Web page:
• Blood test of subjects that ate meat one meal, then plant based the following day.
  • Firefighters on a 1 week program with average cholesterol drop by 20 and average weight loss of 6 pounds.
  • Weightlifters (Schwarzenegger), football players (select players from Titans), Olympians (a American track cyclist, Australia sprinter)
  • Doctors and specialists who talk about the evidence (of course!)

I have to admit… what the documentary is saying is pretty convincing.  But what about a diet full of fruits and plants compared to just plants only?

The K2

So I heard of the Korean drama called The K2 because of my Google news feed on Yoona. Yes, the Yoona from Girls Generation.   This girl group was my first foray into the Kpop.  Specifically, after I heard Gee, I’ve been a fan of their music.  I mean… with such an up-beat tune it’s easy to love the song.  Then you have other fun upbeat songs like Vitamin, Dancing Queen, Mr. Taxi, Genie… ok… you get the picture.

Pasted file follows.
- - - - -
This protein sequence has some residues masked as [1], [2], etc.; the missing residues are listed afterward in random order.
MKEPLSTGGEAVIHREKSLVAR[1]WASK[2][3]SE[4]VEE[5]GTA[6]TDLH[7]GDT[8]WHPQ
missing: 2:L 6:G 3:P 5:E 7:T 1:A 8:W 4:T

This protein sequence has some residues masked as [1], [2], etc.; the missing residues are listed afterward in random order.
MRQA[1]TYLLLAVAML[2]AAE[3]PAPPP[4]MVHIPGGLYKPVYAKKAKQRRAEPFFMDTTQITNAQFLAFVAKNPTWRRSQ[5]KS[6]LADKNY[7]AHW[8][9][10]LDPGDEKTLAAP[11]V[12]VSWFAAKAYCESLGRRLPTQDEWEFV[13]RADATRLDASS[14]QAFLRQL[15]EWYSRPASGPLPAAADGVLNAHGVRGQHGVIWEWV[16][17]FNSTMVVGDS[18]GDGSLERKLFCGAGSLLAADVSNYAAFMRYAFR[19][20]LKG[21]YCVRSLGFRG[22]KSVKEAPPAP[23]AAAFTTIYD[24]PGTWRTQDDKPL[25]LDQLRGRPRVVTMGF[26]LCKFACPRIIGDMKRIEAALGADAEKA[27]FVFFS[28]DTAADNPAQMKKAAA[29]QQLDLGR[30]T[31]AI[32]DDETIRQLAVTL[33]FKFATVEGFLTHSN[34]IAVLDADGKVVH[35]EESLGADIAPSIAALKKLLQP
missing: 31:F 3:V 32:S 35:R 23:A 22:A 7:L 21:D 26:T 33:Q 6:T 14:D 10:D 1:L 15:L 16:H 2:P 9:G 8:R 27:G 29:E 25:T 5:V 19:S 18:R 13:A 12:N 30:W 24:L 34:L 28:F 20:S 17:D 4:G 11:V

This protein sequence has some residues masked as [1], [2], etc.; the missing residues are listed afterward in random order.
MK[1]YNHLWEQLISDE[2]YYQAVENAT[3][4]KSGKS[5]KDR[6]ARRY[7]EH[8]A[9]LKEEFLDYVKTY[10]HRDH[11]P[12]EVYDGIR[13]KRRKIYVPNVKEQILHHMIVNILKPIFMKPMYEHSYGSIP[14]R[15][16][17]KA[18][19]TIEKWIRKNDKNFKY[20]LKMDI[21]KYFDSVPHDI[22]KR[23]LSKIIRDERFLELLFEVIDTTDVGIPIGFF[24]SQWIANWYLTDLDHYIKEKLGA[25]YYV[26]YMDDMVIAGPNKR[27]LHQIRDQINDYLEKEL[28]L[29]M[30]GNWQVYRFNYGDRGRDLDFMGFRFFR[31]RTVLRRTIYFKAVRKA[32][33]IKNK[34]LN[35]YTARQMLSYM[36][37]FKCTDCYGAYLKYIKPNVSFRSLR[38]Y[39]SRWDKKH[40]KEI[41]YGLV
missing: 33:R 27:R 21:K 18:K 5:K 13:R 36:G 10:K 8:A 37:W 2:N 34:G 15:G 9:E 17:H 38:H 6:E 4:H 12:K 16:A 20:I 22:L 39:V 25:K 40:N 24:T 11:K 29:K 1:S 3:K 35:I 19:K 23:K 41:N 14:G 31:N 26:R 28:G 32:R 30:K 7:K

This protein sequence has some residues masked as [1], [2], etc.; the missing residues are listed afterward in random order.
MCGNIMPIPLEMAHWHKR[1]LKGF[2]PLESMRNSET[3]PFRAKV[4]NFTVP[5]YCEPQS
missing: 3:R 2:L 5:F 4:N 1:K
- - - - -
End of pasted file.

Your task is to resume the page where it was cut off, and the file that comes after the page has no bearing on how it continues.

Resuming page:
I will also admit that Netflix has been importing quite a lot of Kdramas to US.  I’ve watched my fair share of these dramas to know that they are much more riveting than the single episodic US TV dramas.  I think one of the main issues with US dramas compared to foreign dramas are the fact that the US storylines are all contained within one single episode.  I don’t need know what happened in the past episodes to know what is going on in the current one.  Seriously… do these TV production people think we’re stupid that we can’t follow the plot line through multiple episodes?

Look at Game of Thrones?  Part of it’s popularity is the fact that each season is one long story arc that seemingly ties many plots intricately together at some point during its 8 seasons.

American Factory

This Netflix documentary about a Chinese glass manufacturer Fuyao Glass opening up a factory in US is fascinating.  Aside from the “alternative translations” peppered throughout the documentary, it’s a socio-economic lesson about the various forces at work in a manufacturing setting.